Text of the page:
The goal of yoga is Paul Mathers;
there are a billion paths that lead there, but the number of distractions is exponentially greater.
Yoga is a set of tools to help you reach the goal of Paul Mathers by avoiding the distractions."

At the end he wrote "You’re already good at yoga."

In all of this I am finding what sounds like a beautiful practice which I never understood nor was particularly aware of outside of the peripheral. So, I decided to try something. Having a teacher was recommended (and I think we probably all know that most of us near a city can easily find one) but there are some practices that one can just try out on their own.
I have to start by saying that this was very very basic and nothing more than a suggestion from a website. It is called Walking Meditation. It is simply this: stand, make sure your spine is straight, walk, let the scenery pass by, let your thoughts pass and don't cling to them, when you are done walking stand.
Now I have to mention I had a misgiving going in about letting the scenery pass. Part of the reason I go to Bidwell Park and not the mall is the scenery. In fact I carry a camera when I walk because of how attached I want to be to the scenery. But for the sake of the experiment...
And I found something I'd forgotten. This little experiment showed me that my brain is a tangled mess, full of stresses I don't even notice most of the time, screaming to be drowned out with noise. Also I don't usually stand up straight. I slouch. I imagine a lot of my problems come just from that.
It amazed me what a simple few moments of focus could show me about myself, the world around me, and the way my brain works. And I was struck by how I have anger in me, how it hops out at odd moments and I think "Gee, where did that come from? I didn't know I still had that in me." I begin to see some potential benefits here in possibly getting to know what really is in me and maybe gaining a few tools of self-control. And while I'm not sure that this is a practice by which one somehow gains, somehow is endowed with joy, peace, brotherhood, contentment, compassion and loving-kindness, I do think that it may be a means or a tool by which one might keep what is important and discard what is not helpful. I fully intend to do a lot more experiments.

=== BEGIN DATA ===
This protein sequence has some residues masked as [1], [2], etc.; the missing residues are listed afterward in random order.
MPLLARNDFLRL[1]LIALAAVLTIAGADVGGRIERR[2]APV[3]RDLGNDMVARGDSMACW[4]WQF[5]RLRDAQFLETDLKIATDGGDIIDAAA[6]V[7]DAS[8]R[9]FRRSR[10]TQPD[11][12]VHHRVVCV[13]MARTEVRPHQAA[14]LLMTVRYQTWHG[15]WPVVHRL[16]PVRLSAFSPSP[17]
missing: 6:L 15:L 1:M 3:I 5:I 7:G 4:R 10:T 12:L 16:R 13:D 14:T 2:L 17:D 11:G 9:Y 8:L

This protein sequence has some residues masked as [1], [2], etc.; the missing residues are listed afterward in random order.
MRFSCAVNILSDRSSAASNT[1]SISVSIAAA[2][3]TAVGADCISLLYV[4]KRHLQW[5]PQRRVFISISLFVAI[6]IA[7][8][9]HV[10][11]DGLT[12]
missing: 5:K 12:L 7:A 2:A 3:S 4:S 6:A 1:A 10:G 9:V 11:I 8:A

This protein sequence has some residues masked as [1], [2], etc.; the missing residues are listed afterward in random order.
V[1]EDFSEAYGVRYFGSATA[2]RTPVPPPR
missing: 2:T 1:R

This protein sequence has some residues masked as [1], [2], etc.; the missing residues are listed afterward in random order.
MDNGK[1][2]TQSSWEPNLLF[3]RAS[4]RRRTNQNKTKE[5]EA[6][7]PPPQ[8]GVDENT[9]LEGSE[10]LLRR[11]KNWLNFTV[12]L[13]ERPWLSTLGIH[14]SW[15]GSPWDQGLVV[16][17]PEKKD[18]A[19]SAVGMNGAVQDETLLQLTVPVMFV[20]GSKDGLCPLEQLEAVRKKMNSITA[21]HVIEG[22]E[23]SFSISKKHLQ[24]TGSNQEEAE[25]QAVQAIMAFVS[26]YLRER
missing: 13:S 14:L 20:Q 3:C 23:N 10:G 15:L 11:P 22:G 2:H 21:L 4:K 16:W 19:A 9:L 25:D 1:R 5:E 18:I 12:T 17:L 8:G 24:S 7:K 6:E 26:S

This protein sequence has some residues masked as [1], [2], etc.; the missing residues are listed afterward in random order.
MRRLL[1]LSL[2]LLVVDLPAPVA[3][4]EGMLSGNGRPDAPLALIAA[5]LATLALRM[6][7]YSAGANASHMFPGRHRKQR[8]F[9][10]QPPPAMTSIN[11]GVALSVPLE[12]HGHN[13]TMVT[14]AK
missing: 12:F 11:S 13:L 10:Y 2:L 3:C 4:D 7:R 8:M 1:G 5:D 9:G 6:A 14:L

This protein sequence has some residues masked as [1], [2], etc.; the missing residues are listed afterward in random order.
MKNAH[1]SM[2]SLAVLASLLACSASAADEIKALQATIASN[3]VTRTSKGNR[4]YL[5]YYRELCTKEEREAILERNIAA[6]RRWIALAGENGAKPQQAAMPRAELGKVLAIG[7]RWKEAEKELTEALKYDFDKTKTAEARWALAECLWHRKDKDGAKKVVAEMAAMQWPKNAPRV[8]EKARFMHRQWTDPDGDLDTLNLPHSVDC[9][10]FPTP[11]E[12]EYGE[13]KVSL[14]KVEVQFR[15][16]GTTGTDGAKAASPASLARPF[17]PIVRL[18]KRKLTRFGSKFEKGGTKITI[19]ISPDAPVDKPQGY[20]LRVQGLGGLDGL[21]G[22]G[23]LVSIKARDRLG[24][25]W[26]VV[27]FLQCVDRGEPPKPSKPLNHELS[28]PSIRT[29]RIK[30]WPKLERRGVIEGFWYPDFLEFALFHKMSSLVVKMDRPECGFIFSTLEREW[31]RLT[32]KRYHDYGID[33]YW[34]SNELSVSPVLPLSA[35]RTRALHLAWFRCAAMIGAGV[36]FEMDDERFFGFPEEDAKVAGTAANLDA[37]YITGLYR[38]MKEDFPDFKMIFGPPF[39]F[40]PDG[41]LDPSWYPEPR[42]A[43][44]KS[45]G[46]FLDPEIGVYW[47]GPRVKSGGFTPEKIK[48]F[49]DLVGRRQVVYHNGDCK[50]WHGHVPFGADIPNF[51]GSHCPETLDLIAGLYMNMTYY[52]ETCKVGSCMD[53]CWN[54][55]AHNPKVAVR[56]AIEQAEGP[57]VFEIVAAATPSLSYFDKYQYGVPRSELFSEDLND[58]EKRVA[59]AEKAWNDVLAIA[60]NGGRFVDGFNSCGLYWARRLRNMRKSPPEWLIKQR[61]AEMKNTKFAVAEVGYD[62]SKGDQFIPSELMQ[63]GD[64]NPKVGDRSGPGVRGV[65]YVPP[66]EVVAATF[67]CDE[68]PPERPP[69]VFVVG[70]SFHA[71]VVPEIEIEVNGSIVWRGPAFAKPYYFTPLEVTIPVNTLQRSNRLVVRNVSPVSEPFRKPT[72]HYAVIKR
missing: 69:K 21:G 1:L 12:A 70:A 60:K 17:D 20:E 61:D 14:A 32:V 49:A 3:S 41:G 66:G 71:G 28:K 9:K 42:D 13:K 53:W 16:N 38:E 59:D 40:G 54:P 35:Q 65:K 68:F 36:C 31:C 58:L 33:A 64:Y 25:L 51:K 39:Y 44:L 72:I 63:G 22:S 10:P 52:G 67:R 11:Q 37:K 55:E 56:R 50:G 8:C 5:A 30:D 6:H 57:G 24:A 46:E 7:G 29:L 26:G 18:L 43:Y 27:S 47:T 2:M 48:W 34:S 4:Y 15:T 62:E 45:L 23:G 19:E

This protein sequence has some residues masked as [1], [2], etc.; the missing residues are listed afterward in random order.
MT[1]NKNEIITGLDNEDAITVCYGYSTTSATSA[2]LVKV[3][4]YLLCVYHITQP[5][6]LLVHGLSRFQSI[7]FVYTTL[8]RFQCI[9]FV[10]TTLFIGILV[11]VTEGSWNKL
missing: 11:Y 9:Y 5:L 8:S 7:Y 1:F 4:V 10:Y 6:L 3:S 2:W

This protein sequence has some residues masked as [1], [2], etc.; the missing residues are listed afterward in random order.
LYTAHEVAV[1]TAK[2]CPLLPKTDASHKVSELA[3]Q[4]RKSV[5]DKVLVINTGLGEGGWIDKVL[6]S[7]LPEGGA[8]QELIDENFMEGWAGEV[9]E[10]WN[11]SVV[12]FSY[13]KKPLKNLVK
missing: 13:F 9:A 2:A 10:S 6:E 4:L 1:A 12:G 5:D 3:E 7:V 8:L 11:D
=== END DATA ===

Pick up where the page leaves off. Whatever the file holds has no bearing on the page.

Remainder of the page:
My conclusion is that I still don't completely understand all of this, but that's okay. My understanding of myself, the world around me, God, are a process that grows and shifts the more I live. Also that living 26 years in Orange County and 5 in Chico may not have opened all of the answers, points of view and lessons that are out there. The more you dig, the more you find. Or, as Sean put it in his email, "Who cares if your cart is loaded with the best produce?
Who cares if your ox is the strongest in the land? Without a yoke to attach one to the other, neither will get to market."

More soon.

Wednesday, June 24, 2009

Can I Get You Something While You Wait?